Nearly two-thirds of the UK's small and medium-sized enterprises (SMEs) will invest in their businesses again this year after most froze spending last year.
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However, SMEs are now more likely than ever to outsource IT to service providers to avoid the large upfront costs of hardware and software.
The research carried out by ICM found that 64% of SMEs are planning to invest in their businesses. IT was the biggest area of investment for small businesses last year, said the report. But SMEs are keen to "pay as they go" for technology through subscription models with suppliers providing the infrastructure.
A total of 40 of the 100 SMEs interviewed said upfront cost of IT equipment was the biggest barrier to IT purchases and 23% were concerned about ongoing running costs.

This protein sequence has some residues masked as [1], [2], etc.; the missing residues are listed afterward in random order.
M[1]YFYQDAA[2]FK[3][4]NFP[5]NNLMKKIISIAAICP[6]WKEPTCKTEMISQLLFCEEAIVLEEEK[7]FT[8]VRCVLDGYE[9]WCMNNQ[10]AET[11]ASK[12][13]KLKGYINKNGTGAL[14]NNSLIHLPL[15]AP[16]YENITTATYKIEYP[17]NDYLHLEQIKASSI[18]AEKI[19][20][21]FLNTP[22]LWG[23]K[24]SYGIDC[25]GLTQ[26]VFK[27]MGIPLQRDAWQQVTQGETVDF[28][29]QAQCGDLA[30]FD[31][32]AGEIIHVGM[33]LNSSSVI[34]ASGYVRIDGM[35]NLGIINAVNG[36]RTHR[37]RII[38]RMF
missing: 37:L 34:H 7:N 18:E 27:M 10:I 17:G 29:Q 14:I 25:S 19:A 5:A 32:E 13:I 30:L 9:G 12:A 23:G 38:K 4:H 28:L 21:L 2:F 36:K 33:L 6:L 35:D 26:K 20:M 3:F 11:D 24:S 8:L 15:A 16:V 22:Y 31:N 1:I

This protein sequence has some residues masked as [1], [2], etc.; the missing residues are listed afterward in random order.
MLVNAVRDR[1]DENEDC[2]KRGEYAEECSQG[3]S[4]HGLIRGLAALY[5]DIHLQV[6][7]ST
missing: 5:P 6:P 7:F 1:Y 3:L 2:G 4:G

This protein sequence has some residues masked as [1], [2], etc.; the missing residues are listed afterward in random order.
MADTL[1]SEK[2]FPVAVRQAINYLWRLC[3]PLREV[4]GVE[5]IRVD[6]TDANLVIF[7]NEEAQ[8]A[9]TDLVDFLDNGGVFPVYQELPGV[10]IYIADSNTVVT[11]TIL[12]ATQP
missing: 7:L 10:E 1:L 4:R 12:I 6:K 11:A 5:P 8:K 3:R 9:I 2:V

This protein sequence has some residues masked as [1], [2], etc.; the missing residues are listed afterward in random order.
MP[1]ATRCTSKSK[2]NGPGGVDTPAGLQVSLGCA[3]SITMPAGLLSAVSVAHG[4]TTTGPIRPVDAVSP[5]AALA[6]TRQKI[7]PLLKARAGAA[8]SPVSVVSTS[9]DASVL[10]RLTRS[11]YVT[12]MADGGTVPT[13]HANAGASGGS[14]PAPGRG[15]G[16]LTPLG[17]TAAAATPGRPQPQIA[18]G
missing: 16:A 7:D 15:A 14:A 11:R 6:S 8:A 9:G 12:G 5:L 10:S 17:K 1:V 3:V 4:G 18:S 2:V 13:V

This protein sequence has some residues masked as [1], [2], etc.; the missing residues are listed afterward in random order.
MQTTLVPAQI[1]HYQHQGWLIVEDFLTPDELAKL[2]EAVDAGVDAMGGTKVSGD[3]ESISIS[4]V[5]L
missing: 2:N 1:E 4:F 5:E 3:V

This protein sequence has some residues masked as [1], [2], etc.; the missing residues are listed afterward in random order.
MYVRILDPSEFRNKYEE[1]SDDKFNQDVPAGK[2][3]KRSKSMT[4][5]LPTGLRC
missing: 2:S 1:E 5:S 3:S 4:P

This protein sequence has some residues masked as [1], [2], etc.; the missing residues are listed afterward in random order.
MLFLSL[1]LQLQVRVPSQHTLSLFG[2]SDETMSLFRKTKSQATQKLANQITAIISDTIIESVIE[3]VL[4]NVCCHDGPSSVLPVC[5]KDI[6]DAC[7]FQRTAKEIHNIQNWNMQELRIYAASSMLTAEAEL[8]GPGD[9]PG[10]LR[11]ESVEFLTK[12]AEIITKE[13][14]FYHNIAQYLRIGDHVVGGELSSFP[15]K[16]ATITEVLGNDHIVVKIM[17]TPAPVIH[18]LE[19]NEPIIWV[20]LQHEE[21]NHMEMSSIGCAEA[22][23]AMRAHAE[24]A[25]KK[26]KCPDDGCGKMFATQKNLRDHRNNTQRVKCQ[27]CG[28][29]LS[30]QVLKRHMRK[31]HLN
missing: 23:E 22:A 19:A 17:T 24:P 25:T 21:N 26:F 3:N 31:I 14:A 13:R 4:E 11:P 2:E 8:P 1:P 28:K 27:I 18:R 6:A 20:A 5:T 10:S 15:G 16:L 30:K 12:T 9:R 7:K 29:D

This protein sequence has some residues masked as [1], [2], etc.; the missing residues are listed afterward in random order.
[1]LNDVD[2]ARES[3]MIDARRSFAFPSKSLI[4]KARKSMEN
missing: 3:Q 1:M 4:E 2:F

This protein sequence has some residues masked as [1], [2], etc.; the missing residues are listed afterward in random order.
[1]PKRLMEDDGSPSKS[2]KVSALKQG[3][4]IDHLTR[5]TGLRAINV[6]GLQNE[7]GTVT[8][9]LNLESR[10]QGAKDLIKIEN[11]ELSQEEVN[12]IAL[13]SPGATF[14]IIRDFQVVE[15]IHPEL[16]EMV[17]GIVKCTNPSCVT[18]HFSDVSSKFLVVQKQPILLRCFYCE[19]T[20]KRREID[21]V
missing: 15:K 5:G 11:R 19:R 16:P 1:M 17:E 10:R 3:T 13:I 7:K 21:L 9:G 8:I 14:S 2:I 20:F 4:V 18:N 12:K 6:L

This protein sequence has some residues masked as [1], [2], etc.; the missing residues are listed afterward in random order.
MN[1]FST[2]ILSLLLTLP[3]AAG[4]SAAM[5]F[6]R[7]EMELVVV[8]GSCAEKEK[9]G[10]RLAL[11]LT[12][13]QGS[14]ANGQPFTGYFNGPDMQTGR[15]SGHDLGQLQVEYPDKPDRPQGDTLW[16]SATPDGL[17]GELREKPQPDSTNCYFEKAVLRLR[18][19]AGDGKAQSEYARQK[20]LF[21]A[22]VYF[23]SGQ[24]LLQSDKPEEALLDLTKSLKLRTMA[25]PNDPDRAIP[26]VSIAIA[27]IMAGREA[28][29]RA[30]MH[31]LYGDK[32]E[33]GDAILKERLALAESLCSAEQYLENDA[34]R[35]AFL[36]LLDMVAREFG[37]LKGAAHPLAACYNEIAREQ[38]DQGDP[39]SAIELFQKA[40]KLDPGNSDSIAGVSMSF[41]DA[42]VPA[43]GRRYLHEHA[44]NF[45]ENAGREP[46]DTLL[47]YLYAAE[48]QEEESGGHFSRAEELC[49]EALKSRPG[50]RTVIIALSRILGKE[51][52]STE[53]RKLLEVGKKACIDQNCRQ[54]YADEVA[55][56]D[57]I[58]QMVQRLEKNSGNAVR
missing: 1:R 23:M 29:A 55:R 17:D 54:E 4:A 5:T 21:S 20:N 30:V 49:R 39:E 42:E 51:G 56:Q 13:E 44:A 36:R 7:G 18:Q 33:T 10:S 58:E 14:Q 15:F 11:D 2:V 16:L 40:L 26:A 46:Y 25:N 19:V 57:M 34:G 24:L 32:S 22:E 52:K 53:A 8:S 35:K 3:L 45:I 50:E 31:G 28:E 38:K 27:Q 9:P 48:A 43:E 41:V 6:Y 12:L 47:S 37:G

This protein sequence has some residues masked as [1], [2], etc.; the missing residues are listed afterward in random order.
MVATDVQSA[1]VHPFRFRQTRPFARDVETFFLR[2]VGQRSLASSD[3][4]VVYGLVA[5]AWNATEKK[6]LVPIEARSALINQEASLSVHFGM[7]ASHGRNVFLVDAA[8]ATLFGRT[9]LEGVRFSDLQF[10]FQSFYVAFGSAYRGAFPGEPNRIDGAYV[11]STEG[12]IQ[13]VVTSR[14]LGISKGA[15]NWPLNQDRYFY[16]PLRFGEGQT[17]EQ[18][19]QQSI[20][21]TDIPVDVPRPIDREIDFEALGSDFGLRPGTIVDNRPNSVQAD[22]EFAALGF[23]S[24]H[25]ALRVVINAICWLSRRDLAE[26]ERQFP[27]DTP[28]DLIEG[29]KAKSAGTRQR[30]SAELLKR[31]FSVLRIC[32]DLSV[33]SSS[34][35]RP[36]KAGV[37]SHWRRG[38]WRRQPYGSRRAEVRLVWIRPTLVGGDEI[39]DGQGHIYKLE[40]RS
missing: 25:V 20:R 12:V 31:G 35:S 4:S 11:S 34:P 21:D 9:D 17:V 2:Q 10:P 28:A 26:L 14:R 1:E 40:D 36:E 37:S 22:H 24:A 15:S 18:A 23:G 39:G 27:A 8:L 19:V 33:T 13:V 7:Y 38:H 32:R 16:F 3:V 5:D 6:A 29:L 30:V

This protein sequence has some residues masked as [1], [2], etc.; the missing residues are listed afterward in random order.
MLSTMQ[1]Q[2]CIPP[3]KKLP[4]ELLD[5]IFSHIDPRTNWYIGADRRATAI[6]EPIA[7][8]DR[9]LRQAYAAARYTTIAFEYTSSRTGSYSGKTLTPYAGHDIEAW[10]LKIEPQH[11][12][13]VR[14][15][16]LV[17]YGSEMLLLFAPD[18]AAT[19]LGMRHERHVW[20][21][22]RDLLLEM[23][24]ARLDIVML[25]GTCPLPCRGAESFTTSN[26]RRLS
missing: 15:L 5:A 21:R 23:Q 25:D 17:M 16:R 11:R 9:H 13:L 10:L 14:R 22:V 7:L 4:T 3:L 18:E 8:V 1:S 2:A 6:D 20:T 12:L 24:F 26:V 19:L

Steve Holford of cloud and hosting service provider Rise, which commissioned the study, said, "Businesses are buying IT in different ways. Large upfront costs such as hardware and infrastructure are increasingly being met by service providers who offer applications and services on demand for predictable, manageable subscription fees."
Rise is not alone in recognising the pent up demand for outsourced IT in the SME sector. Indian IT giant Tata Consultancy Services (TCS) is running a trial SME cloud services in India. If successful, the services could become available in the UK.
Cloud and hosted services also make sense for suppliers targeting the SME sector. Speaking to Computer Weekly last month. TCS' UK head AS Lakshmi said SMEs have the same requirements as large companies but it is difficult to service them because they are very fragmented. This means the costs for each sale is proportionately higher than in the corporate space because there are more smaller deals from customers with diverse business models. But software packages delivered via the cloud computing can overcome the fragmentation by reducing the overheads for suppliers.